Alzheimer’s Disease Increases the Risk of Falls

June 1, 2018

Falls are common in older men and women, and can lead to prolonged hospital stays and serious medical complications. Falls are a particular problem in those with Alzheimer’s disease, according to a new report in the Journal of the American Geriatrics Society.

Reviewing studies of falls and older adults, the researchers note that one in three Americans aged 65 and older experience a fall each year. The rate is more than doubled in those with Alzheimer’s disease and other forms of dementia: 70 percent of those with dementia experience at least one fall each year. The researchers also found that those with mild cognitive impairment, a condition characterized by a noticeable decrease of memory and thinking skills that often precedes full-blown Alzheimer’s, are more likely to have a fall.

Those with Alzheimer’s disease are more likely to have gait and balance problems, and may have trouble walking. They also often have problems with attention and focus as well as making decisions. So it is not surprising that they are more likely to fall than their cognitively normal peers.

And falls can be particularly problematic in someone with Alzheimer’s disease. Those with early signs of dementia who live alone are at higher risk after a fall of not getting immediate help, increasing the likelihood that they might die as a result of a fall. Those with memory and thinking problems are also five times more likely to be admitted to long-term care facilities after a fall.

So what can be done to help prevent falls, or to minimize their impact, in someone with Alzheimer’s disease?

The authors suggest that several measures may help.

Keep a list of all of the medications you take — both non-prescription and prescription. This includes any supplements that you take, such as vitamins. Many drugs can lead to drowsiness and other side effects that can diminish attention and increase the risk of falls. Keep a list of medications with you, so that your doctor can check for interactions or side effects if any new medications are added to your regimen.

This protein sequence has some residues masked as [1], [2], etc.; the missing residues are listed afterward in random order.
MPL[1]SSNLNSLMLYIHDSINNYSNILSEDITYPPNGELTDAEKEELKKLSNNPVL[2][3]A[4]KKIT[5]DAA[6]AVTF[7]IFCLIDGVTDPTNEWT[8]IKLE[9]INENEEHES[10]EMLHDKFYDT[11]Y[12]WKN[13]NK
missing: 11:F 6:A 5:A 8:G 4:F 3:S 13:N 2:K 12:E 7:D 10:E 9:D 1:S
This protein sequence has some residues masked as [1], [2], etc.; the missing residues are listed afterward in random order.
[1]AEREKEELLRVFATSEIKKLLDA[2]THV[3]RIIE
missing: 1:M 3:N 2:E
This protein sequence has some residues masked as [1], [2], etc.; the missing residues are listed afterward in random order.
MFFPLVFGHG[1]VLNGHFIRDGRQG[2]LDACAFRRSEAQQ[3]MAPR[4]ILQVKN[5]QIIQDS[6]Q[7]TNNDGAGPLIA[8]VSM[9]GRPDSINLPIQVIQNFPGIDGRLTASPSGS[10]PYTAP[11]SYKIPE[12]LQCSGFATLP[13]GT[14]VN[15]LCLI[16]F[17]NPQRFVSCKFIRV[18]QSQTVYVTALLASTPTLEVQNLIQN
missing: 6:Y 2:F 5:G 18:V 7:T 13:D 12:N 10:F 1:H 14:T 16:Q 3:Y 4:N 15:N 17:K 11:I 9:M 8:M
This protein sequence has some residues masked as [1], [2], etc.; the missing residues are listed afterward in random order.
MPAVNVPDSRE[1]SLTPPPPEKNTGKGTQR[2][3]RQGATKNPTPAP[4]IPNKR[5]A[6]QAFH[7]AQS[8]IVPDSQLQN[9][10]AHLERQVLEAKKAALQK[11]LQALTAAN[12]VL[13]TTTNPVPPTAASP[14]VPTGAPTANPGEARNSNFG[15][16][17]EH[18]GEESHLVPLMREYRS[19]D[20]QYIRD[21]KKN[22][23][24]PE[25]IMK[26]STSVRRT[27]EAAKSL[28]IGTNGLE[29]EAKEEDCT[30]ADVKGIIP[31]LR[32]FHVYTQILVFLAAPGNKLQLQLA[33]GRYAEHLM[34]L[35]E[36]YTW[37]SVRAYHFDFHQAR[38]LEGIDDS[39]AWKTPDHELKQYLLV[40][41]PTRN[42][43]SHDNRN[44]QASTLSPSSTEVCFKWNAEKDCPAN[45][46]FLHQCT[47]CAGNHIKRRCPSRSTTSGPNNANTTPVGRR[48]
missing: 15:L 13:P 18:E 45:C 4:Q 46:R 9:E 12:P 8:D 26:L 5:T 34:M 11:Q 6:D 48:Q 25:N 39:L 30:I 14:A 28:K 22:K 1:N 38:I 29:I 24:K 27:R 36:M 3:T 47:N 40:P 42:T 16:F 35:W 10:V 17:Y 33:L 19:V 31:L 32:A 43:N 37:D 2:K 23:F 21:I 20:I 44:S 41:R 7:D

Consider strength and balance exercises. Regular exercise and physical activity, even if it is light, can help to maintain muscle strength and balance and may help to minimize the risk of falls. Studies have shown that treadmill training can reduce the risk of subsequent falls. Tai chi, too, can be a good way to build balance.

Try brain training. Studies have shown that cognitive training can enhance the benefits of exercise. Adults with mild cognitive impairment who did treadmill training that was enhanced with a virtual reality component, for example, were less likely to fall. The virtual reality component consisted of a screen in front of the treadmill displaying a path with obstacles and targets that was designed to expose participants to similar real-life situations that might make them prone to falls.

Fall-proof your home. Most falls occur in the home. Take care to remove any stacks of papers, loose carpets, extension cords or dropped clothing items that may be on the floor. Remove as many as possible. Avoid spills of water or other liquids in the kitchen or bathroom, or wipe them up promptly, since they can be slippery and increase the risk of falls. Put the lights on at night and do not assume that you know your way in the dark, be focused when getting into challenging activities (for example, getting into the bathtub, or going up or down the stairs), and wear shoes that are easy and comfortable without being loose.

By www.ALZinfo.org, The Alzheimer’s Information Site. Reviewed by Marc Flajolet, Ph.D., Fisher Center for Alzheimer’s Research Foundation at The Rockefeller University.

Source: Manuel Montero-Odasso, MD, PhD and Mark Speechley, PhD: “Falls in Cognitively Impaired Older Adults: Implications for Risk Assessment and Prevnetion.”Journal of the American Geriatrics Society, Vol. 66, pages 367-375, March 2018


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